Q: One thing I saw in the presentation was a nod in the direction to Hitman, and Mini Ninjas on the shelf in the store. How do you feel about Mini Ninjas now? There's a big contrast to this and to the Hitman series? Are you happy with the way it went down? Do you regard it as being successful?
HA: Mini Ninjas, as you said, is quite different than what we've been doing before with Kane & Lynch and Hitman, which are a lot more violent games, a lot more grown up games. Mini Ninjas is a product of IO wanting to try something else and the core employees being older with kids of their own, and they want to try something else. It's a product that we're really happy with, with the result of Mini Ninjas. It's really cute. It's a really good game. The DVD showed pictures of Hitman and Mini Ninjas. I must say there are some glitches in the build, some placeholders in the build, so it's not necessarily the final stuff that's going into the final game. It's an early build.
Q: The original Kane & Lynch was pretty dark, and it looks like the sequel will pursue the same kind of lines. What's your take on the violence in modern day video games and the debate surrounding them? Do you have a responsibility?
HA: There will always be a debate about that - also with movies and the responsibility movies have. To be honest with you, I don't think it's my responsibility one hundred per cent with what the game does to people and the violence. First of all, we're very conscious about what we are doing. The consumer has no doubt about the type of game Kane & Lynch is. It's 18 plus. It's a mature game. So the experience has to be mature as well for the audience we are targeting. It is a brutal crime shooter. That's what it is. And we are trying to create a realistic environment and have it realistic and believable. But at the same time it's a game. We are also emphasising that it shouldn't be that real, that you don't have fun. It's a balance between it being a game and having fun, and having the realism. Obviously you have to be true to the environment, true to the characters and the story and the atmosphere, but it's about being clear on the target. It's a mature adult game. It's not a game for kids.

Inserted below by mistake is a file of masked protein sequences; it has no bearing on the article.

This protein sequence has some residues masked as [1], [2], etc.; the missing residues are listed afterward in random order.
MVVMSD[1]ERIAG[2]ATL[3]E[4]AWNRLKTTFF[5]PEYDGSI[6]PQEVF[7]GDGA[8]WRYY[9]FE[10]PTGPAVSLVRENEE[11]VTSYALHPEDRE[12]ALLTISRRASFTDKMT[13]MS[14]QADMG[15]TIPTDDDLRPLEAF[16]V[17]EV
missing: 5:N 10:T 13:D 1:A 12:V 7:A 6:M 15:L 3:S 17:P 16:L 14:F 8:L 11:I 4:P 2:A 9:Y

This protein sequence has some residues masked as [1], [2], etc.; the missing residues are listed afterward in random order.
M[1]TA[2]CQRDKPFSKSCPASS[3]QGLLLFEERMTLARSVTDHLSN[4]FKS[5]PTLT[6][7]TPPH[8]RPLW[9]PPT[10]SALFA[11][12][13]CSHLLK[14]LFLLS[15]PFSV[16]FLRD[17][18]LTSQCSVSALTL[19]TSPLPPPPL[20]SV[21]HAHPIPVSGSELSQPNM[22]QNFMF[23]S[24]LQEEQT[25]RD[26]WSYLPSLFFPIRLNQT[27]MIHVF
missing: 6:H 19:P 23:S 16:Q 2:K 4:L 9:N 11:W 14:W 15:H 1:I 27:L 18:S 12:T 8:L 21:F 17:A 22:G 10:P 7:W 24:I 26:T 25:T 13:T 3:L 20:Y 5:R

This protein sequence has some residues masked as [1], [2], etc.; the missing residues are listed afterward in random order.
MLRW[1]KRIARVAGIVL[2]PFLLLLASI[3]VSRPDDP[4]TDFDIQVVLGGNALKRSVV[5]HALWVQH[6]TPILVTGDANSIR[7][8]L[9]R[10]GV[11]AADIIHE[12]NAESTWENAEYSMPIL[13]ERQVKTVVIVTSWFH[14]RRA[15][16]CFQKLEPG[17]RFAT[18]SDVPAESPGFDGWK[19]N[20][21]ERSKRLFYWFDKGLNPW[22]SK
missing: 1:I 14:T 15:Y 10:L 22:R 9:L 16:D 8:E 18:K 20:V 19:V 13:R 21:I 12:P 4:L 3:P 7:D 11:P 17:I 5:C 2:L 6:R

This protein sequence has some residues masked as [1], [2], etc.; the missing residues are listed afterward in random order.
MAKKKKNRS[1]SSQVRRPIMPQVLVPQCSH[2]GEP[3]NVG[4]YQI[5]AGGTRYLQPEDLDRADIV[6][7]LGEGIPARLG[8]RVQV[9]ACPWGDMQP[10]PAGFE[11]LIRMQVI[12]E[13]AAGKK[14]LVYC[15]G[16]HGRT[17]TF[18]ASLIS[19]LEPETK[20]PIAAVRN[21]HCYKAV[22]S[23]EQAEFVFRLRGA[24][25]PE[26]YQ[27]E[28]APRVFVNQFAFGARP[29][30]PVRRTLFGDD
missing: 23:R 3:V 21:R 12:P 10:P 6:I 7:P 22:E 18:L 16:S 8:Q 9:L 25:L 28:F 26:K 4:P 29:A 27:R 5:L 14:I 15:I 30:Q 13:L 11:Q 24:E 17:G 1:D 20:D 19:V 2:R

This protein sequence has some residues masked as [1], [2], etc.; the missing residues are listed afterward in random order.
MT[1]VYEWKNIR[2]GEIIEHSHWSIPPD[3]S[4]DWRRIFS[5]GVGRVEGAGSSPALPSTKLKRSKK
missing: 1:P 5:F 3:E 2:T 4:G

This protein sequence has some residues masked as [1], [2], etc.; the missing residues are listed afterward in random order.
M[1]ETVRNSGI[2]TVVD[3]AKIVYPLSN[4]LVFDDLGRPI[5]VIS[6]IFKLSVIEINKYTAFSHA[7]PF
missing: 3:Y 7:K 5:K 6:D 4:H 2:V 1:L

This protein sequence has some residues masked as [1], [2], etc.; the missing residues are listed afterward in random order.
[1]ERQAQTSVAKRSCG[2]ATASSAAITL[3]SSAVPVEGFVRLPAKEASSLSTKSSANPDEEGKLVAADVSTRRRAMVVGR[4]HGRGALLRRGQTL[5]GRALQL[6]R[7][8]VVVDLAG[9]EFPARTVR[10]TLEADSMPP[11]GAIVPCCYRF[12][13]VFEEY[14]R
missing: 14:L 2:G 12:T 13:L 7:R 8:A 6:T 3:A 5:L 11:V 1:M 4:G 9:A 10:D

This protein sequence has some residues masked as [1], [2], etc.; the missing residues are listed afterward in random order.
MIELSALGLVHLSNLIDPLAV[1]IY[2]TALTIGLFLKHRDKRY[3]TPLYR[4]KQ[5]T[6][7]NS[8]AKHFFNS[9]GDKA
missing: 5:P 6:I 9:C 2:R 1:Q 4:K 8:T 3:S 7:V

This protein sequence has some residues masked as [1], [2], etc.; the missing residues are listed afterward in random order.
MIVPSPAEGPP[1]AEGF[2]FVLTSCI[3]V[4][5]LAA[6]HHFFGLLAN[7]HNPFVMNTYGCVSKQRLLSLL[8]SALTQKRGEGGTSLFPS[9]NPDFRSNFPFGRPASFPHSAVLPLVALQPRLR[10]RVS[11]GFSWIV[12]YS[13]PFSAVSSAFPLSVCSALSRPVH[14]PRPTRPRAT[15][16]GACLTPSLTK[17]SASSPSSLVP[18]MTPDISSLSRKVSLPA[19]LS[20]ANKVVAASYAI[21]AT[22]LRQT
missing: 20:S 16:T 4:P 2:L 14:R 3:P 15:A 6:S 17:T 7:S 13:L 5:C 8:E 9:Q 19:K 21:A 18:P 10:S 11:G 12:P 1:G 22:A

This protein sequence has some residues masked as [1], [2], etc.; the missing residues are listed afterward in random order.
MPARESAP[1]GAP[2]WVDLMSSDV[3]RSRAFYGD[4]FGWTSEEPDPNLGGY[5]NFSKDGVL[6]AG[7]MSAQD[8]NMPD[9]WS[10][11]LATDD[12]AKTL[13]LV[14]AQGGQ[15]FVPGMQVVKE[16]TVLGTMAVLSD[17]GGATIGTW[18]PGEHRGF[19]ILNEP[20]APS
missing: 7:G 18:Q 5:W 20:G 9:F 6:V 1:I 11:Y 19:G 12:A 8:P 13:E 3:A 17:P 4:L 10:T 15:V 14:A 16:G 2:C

Q: Does Australia's strict classification rules, for example, have a bearing on the kind of games you make? Or do you stick to your guns?
HA: You might make some sacrifices and compromises, but I think first and foremost it's important for us to be true to the concept of what you're trying to do and the real experience you're trying to give the player and what we're trying to make the player feel. That's really important for us. It might have some consequences with the markets, as you say, and the ratings, but we have to be true to our creative idea. It's a balance, obviously. In Kane & Lynch, although it's very brutal, it's not like you have to kill civilians to advance in the game. It's not like that at all.
Kane & Lynch 2: Dog Days is due for release on Xbox 360, PS3 and PC in 2010.